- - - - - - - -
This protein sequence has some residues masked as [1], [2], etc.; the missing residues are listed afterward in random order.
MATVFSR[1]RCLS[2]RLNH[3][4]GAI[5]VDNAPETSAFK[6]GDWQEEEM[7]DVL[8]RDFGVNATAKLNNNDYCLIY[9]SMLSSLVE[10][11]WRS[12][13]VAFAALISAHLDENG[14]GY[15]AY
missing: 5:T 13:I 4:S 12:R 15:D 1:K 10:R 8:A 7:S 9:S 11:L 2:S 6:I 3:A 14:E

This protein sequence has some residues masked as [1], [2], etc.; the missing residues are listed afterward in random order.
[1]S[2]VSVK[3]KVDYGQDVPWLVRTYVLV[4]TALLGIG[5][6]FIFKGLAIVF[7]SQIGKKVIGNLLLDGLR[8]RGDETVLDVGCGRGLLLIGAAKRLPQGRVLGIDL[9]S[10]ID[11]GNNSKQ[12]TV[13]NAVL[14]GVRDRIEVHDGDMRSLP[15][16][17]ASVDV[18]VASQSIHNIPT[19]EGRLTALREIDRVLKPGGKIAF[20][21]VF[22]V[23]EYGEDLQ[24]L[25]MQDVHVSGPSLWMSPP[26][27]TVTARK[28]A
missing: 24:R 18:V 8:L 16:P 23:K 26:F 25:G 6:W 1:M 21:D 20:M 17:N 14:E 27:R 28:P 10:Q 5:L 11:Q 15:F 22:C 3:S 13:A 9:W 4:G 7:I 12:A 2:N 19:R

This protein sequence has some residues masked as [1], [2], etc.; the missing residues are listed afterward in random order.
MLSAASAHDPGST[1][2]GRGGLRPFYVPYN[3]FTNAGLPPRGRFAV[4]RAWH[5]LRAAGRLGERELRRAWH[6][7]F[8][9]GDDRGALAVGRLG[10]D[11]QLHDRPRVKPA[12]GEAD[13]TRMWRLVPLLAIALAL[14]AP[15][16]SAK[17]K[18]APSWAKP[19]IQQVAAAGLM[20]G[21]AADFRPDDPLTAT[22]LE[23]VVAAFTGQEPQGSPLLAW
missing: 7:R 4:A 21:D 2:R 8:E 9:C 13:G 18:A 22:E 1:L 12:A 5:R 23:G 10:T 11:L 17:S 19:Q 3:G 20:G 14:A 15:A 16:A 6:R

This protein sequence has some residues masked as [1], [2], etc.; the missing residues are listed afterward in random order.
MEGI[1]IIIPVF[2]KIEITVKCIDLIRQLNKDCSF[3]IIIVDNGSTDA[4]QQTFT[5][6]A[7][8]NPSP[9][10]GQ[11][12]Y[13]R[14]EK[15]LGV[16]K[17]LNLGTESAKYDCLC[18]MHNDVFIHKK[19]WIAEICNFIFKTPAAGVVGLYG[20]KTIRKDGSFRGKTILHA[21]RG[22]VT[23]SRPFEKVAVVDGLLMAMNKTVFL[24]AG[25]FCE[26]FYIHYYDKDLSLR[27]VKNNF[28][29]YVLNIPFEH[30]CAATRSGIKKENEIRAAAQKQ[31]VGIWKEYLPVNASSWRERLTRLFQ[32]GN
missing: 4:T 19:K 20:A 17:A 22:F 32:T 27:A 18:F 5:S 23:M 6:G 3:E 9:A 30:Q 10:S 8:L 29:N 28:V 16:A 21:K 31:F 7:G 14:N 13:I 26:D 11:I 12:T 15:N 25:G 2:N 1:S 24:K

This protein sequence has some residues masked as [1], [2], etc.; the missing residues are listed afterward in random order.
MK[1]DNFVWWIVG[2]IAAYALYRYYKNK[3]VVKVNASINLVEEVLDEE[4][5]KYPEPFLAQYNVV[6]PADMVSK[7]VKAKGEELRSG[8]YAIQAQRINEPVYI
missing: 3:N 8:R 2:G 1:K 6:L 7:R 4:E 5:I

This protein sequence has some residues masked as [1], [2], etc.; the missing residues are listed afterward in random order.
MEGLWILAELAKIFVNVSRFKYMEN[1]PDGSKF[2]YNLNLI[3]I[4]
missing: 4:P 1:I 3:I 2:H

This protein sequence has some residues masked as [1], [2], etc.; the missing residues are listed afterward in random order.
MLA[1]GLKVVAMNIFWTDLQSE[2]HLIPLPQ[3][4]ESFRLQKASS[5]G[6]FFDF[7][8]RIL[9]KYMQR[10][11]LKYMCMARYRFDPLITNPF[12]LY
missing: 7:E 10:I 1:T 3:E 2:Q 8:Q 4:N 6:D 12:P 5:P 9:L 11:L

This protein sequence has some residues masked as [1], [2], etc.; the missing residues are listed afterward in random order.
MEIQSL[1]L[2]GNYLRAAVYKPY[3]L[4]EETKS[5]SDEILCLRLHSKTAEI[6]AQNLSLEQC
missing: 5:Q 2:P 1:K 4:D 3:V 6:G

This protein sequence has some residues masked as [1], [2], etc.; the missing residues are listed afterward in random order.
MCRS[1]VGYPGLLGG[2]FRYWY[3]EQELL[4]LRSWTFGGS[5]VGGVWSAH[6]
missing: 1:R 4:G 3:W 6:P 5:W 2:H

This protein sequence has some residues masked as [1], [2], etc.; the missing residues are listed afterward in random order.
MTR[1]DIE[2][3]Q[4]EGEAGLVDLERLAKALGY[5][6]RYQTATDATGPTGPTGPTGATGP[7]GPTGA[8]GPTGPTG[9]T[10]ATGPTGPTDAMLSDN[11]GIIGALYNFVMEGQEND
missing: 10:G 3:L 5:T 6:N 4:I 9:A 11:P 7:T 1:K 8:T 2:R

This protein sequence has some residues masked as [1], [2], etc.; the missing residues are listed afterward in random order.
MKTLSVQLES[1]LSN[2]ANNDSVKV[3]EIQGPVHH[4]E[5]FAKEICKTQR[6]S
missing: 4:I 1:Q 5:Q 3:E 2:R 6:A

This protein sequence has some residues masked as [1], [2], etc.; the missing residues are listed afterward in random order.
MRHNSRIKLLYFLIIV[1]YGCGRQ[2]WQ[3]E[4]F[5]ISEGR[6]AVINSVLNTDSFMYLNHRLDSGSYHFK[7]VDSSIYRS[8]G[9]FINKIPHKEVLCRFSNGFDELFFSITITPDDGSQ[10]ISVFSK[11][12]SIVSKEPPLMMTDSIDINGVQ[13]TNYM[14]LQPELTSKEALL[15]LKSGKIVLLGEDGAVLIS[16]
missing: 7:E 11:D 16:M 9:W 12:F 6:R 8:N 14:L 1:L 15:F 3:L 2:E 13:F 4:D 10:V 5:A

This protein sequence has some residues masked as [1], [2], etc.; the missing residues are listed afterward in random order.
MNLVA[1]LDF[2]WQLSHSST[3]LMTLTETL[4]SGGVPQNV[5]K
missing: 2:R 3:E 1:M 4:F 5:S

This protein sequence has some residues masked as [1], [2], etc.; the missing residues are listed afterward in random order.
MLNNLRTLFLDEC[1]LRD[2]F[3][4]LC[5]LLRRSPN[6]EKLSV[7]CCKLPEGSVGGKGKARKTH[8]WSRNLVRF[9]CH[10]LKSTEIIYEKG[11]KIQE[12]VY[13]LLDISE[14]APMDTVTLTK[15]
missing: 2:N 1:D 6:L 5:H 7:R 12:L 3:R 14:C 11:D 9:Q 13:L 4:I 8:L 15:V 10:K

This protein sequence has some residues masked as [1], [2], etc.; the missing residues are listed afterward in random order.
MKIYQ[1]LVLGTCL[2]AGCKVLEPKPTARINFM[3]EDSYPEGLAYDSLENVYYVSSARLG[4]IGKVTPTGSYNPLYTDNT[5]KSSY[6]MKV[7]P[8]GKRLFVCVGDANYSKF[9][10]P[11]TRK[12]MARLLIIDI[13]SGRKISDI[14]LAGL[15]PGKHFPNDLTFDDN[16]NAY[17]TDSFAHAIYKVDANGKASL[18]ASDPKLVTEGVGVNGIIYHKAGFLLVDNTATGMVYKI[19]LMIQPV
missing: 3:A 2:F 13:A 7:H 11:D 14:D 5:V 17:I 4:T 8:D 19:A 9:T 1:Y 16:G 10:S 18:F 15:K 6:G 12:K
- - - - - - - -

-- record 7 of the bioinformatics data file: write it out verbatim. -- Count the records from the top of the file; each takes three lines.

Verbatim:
This protein sequence has some residues masked as [1], [2], etc.; the missing residues are listed afterward in random order.
MLA[1]GLKVVAMNIFWTDLQSE[2]HLIPLPQ[3][4]ESFRLQKASS[5]G[6]FFDF[7][8]RIL[9]KYMQR[10][11]LKYMCMARYRFDPLITNPF[12]LY
missing: 7:E 10:I 1:T 3:E 2:Q 8:Q 4:N 6:D 12:P 5:P 9:L 11:L